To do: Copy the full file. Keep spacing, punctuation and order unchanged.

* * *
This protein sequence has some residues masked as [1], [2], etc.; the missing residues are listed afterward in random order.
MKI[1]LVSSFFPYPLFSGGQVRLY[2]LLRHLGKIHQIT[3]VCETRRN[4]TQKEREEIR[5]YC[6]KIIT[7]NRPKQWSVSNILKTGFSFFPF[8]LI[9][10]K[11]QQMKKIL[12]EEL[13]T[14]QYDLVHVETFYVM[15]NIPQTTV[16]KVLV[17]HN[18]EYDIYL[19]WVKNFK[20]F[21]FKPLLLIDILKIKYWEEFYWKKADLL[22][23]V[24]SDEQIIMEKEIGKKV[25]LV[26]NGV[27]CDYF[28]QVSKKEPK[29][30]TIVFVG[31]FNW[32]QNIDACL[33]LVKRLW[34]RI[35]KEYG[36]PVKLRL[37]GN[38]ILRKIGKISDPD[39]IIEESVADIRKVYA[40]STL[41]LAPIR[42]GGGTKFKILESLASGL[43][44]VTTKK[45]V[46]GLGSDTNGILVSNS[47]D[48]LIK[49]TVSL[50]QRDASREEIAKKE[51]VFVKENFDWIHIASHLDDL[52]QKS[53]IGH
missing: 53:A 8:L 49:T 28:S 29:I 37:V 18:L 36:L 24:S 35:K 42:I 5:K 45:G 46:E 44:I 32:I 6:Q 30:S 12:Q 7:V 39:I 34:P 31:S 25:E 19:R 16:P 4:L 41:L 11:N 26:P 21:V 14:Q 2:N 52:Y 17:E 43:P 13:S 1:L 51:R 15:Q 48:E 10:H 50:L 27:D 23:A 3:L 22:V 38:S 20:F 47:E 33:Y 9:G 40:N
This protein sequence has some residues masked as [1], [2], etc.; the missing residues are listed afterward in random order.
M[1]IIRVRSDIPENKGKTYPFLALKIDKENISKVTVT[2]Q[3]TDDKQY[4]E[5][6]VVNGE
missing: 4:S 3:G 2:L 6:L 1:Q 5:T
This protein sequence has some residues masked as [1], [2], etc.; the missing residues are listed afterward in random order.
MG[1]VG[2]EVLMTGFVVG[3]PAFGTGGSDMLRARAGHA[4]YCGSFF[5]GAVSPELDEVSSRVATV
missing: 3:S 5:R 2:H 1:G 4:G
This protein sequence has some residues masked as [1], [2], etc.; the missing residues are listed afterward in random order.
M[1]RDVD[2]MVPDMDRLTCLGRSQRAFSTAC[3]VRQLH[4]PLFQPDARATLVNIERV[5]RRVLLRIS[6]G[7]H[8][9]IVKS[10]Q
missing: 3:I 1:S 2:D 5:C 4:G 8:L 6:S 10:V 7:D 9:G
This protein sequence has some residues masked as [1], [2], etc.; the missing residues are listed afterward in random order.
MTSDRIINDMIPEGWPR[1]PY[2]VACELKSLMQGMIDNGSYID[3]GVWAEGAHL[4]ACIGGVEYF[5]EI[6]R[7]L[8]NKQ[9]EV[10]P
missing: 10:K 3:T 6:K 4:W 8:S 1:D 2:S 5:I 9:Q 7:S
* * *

This protein sequence has some residues masked as [1], [2], etc.; the missing residues are listed afterward in random order.
MKI[1]LVSSFFPYPLFSGGQVRLY[2]LLRHLGKIHQIT[3]VCETRRN[4]TQKEREEIR[5]YC[6]KIIT[7]NRPKQWSVSNILKTGFSFFPF[8]LI[9][10]K[11]QQMKKIL[12]EEL[13]T[14]QYDLVHVETFYVM[15]NIPQTTV[16]KVLV[17]HN[18]EYDIYL[19]WVKNFK[20]F[21]FKPLLLIDILKIKYWEEFYWKKADLL[22][23]V[24]SDEQIIMEKEIGKKV[25]LV[26]NGV[27]CDYF[28]QVSKKEPK[29][30]TIVFVG[31]FNW[32]QNIDACL[33]LVKRLW[34]RI[35]KEYG[36]PVKLRL[37]GN[38]ILRKIGKISDPD[39]IIEESVADIRKVYA[40]STL[41]LAPIR[42]GGGTKFKILESLASGL[43][44]VTTKK[45]V[46]GLGSDTNGILVSNS[47]D[48]LIK[49]TVSL[50]QRDASREEIAKKE[51]VFVKENFDWIHIASHLDDL[52]QKS[53]IGH
missing: 53:A 8:L 49:T 28:S 29:I 37:V 18:L 36:L 24:S 35:K 42:I 5:K 45:G 46:E 44:I 32:I 6:Q 30:S 12:Q 7:V 39:I 34:P 31:S 25:E 19:R 16:P 4:L 41:L 11:N 26:P 21:V 14:Q 2:N 52:Y 17:E 43:P 13:S 1:L 51:R 15:Q 48:E 10:H 50:L 27:D 23:A 3:L 22:V 38:S 20:F 47:E 33:Y 9:G 40:N
This protein sequence has some residues masked as [1], [2], etc.; the missing residues are listed afterward in random order.
M[1]IIRVRSDIPENKGKTYPFLALKIDKENISKVTVT[2]Q[3]TDDKQY[4]E[5][6]VVNGE
missing: 4:S 3:G 2:L 6:L 1:Q 5:T
This protein sequence has some residues masked as [1], [2], etc.; the missing residues are listed afterward in random order.
MG[1]VG[2]EVLMTGFVVG[3]PAFGTGGSDMLRARAGHA[4]YCGSFF[5]GAVSPELDEVSSRVATV
missing: 3:S 5:R 2:H 1:G 4:G
This protein sequence has some residues masked as [1], [2], etc.; the missing residues are listed afterward in random order.
M[1]RDVD[2]MVPDMDRLTCLGRSQRAFSTAC[3]VRQLH[4]PLFQPDARATLVNIERV[5]RRVLLRIS[6]G[7]H[8][9]IVKS[10]Q
missing: 3:I 1:S 2:D 5:C 4:G 8:L 6:S 10:V 7:D 9:G
This protein sequence has some residues masked as [1], [2], etc.; the missing residues are listed afterward in random order.
MTSDRIINDMIPEGWPR[1]PY[2]VACELKSLMQGMIDNGSYID[3]GVWAEGAHL[4]ACIGGVEYF[5]EI[6]R[7]L[8]NKQ[9]EV[10]P
missing: 10:K 3:T 6:K 4:W 8:S 1:D 2:S 5:I 9:Q 7:S